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Installing Drywall around A Bathtub

If you are installing drywall around a bathtub, there are a few things you would wish to avoid if you do not wish to have costly repair bills in the future. When installing drywall around a bathtub, you should take great care to ensure that it’s not only installed properly, but that you also protect it from leaks and dampness.

Common Mistakes to Avoid

By protecting your drywall properly when installing drywall around the bathtub, you not only provide protection for the drywall; but you also provide protection for your walls and floor. Improperly installed drywall can cause water to accumulate on your floors as well as in your walls, possibly causing major water damage.

Contaminated Compound

One of the most commonly made mistakes when installing drywall around a bathtub, is using compound that is contaminated with dust, debris or dried chunks of compound. Contaminated compound will become flaky and break off in chunks within several months of applications.

You should make sure that the compound mixture is free of contaminants so that it applies smoothly without speckles of debris in it. If you see speckles of debris in the compound when you are installing drywall around a bathtub, you should remove as much of the compound as possible and reapply new compound that is fresh and debris free.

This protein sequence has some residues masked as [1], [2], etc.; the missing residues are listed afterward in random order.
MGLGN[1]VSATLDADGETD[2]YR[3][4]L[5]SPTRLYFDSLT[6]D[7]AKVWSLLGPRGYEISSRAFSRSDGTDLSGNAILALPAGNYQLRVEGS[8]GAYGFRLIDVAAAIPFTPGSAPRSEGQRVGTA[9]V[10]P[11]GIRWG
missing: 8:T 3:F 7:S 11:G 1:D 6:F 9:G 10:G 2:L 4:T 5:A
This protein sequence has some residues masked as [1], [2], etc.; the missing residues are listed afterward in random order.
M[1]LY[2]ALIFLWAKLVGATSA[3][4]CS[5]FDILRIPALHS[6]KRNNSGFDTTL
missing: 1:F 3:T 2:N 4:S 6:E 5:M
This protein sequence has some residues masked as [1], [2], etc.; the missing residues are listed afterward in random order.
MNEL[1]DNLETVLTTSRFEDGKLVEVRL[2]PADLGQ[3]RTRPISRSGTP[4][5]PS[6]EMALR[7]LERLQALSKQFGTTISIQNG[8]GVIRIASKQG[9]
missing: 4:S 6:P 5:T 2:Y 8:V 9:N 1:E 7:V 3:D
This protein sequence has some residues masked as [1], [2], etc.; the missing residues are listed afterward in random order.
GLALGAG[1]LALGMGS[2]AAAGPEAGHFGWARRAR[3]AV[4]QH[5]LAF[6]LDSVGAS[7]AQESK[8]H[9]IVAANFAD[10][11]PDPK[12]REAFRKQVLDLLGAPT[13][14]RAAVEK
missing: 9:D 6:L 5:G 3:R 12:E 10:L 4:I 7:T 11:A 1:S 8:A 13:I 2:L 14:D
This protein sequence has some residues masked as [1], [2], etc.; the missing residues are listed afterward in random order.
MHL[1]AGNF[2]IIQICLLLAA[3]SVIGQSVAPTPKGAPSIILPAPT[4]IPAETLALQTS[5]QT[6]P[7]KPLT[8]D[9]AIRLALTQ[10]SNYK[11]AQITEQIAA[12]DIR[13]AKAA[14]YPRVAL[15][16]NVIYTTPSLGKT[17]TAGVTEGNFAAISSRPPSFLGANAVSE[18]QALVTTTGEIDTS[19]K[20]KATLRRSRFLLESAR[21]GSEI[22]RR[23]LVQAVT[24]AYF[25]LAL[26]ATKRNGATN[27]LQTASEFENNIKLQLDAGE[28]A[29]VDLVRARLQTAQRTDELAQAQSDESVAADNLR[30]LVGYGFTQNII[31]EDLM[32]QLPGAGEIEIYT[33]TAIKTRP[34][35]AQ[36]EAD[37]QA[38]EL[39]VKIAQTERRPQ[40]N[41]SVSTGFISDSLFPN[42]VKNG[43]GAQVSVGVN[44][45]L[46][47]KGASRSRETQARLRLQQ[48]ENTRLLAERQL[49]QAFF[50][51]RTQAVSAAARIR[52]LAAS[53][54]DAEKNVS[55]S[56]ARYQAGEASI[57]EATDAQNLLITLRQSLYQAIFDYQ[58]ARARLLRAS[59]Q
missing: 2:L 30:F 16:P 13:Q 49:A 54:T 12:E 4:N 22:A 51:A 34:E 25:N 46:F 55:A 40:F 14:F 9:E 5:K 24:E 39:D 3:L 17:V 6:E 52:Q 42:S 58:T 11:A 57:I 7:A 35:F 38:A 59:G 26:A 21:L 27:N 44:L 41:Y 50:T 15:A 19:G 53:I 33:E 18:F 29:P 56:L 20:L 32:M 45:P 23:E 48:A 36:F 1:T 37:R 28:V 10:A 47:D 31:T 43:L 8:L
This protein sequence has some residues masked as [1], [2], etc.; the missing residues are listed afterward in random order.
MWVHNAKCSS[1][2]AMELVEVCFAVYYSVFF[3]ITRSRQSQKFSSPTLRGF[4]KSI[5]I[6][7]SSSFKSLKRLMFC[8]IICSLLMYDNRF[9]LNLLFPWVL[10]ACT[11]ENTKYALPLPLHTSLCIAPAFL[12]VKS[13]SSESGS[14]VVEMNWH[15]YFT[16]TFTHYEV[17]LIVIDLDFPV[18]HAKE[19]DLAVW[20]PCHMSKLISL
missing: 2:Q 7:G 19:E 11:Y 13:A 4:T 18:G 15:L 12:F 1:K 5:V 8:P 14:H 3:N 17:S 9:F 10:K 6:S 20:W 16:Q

Blistering Tape Seams

Another mistake one can make when installing drywall around a bathtub is removing too much joint compound from beneath the tape after applying. This will cause the tape at the seams to blister resulting in the joint being closed off inadequately.

To prevent this mistake, do not press the tape very hard when using the taping knife. If you are installing drywall around a bathtub that has blistered tape, then water can get between the joint causing water damage to your floors and causing the drywall to fall apart.

Place 1/4 inch of joint compound between the drywall and the tape, and smooth the tape lightly with the taping knife. Run the knife over the tape several time, letting the joint compound seep out from beneath the tape until it is about 1/16 of an inch thick.

Make Sure That Your Surface Is Flat

When installing drywall around a bathtub, you should always make sure that you are hanging your drywall where it lies flat. You do not want bulges in your drywall. To do this, you can place shims on the studs that you are nailing or screwing the drywall to. If your drywall is not flat, it can buckle and cause screws and compound to come loose.

You should also ensure that the drywall is even with your bathtub. If it is not even with your bathtub, then it will place strain on the screws and compound causing it to buckle. As you are installing the drywall around the bathtub, you should make sure that you use an accurate level and a square that is true to ensure a nice even fit.

Apply Your Mud Properly

Another common mistake people make when installing drywall around a bathtub, is using too much or too little mud. If you apply too much mud, you will have to do a lot more sanding and this will create an unnecessary mess. If you sand too much, then you could cause the compound, or even worse, the actual drywall board, to crack.

If you apply too little mud when installing drywall around the bathtub, the surface along the seams will be uneven. This can be unsightly, and can also cause stress on the joints. It will take some practice, but as you learn, you will become a pro when it comes to applying mud properly.

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